A person who is at risk of committing suicide usually shows signs - whether consciously or unconsciously - that something is wrong. Keep an eye out for:
- signs of clinical depression
- withdrawal from friends and family
- sadness and hopelessness
- lack of interest in previous activities, or in what is going on around them
- physical changes, such as lack of energy, different sleep patterns, change in weight or appetite
- loss of self-esteem, negative comments about self-worth
- bringing up death or suicide in discussions or in writing
- previous suicide attempts
- getting personal affairs in order, such as giving away possessions, or having a pressing interest in personal wills or life insurance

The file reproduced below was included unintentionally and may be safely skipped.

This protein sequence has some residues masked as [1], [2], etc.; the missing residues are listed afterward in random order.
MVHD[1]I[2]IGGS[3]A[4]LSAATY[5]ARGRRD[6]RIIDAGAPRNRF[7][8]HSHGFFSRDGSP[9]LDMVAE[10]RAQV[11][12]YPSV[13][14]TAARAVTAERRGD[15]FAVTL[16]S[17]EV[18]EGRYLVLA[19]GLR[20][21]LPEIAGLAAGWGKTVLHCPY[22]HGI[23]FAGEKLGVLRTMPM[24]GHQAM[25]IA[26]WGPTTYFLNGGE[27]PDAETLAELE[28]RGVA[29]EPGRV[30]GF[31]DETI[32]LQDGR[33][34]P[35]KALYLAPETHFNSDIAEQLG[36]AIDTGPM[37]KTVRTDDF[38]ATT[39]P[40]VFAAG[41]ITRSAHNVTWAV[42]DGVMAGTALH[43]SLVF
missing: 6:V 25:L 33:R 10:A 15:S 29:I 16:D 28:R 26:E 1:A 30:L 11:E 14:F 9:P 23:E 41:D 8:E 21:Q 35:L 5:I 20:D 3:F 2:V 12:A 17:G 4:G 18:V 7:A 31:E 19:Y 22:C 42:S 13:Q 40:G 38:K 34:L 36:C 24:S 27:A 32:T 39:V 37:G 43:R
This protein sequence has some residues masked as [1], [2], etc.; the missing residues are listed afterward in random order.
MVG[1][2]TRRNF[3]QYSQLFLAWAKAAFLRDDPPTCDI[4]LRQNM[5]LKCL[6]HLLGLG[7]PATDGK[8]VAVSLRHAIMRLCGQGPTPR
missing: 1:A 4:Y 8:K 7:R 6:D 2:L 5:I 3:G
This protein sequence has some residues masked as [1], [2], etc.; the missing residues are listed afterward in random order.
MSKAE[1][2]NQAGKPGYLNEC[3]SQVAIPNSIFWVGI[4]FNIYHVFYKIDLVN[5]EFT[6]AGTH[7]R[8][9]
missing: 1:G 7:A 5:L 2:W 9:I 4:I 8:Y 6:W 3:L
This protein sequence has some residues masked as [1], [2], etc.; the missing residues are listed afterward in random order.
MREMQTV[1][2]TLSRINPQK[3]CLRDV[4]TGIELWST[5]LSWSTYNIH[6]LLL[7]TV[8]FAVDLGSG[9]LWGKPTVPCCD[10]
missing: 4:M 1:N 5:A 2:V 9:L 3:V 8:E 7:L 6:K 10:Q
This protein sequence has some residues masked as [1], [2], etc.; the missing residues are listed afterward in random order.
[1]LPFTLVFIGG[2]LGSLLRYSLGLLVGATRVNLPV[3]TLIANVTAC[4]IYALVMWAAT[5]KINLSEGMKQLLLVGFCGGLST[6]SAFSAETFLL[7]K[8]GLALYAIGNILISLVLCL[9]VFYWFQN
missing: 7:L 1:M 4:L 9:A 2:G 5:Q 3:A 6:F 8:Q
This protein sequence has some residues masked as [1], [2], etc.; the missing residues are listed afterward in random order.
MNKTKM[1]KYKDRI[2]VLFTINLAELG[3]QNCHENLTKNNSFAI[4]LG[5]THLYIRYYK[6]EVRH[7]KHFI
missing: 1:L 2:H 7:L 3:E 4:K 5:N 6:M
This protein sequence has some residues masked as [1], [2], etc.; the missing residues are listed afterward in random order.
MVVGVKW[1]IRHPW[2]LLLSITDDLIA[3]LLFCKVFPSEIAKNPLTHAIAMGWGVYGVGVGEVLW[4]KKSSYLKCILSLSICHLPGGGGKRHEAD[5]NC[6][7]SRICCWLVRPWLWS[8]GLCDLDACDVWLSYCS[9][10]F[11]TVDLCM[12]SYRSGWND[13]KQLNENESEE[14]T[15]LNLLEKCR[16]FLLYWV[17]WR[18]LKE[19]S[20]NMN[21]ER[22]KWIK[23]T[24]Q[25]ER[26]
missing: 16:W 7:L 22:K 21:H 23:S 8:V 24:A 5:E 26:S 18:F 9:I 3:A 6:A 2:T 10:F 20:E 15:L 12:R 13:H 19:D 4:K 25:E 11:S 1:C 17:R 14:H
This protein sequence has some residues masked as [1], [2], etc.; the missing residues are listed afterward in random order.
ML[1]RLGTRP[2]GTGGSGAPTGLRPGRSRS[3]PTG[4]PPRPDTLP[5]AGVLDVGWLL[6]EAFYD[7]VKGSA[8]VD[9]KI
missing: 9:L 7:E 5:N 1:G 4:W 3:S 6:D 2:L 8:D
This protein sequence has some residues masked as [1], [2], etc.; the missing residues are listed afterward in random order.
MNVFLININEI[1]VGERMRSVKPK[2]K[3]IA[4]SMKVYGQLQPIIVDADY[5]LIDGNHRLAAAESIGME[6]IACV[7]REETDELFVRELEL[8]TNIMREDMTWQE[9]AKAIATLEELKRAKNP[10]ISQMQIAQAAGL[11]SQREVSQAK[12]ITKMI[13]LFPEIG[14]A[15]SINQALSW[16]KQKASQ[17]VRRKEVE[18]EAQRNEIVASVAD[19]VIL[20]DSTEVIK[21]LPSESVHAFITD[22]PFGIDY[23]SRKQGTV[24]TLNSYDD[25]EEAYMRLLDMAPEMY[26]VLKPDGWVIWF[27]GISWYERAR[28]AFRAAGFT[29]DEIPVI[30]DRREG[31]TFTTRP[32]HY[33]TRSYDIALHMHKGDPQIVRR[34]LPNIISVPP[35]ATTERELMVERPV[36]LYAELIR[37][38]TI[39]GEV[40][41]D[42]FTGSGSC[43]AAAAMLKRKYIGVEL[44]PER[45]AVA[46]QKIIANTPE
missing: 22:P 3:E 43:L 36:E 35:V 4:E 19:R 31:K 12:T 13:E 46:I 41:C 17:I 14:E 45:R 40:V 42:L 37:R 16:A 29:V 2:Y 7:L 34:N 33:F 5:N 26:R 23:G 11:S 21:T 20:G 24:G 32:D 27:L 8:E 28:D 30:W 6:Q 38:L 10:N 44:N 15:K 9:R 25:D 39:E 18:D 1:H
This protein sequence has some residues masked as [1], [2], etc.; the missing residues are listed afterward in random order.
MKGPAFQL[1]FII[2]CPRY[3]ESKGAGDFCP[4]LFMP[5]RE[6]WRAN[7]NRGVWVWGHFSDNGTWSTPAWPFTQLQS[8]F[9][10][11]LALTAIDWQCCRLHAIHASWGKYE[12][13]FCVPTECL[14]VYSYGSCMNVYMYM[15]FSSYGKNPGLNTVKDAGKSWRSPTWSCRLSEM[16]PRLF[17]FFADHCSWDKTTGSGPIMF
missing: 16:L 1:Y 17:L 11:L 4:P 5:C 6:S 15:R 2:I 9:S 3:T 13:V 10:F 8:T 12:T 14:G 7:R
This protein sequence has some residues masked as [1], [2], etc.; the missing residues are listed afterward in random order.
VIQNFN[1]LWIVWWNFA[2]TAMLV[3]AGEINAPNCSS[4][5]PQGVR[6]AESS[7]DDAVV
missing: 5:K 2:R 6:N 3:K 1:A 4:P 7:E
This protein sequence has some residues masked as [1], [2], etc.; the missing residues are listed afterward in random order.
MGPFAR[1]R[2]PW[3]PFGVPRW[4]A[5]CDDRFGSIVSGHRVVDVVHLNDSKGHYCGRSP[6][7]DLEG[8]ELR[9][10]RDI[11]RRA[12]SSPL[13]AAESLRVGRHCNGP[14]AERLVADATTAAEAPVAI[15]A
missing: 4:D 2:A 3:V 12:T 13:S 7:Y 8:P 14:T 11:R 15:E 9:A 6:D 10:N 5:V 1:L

Though many people considering suicide seem sad, some mask their feelings with excessive energy. Agitation, hyperactivity, and restlessness may indicate an underlying depression that is being concealed.
Many people believe that even though a person might talk about suicide, they will not actually do it. In fact, talking about suicide is a warning sign that the person is at greater risk. If you become so overwhelmed by your problems that suicide becomes a consideration, you deserve to be taken seriously.
Talking about suicide means that the potential exists to take your own life - even if you do not actually do it. Denial will not make the threat of suicide disappear and can only leave you feeling more alone and in anguish. If you are having thoughts of suicide, see your doctor or a counselor for help.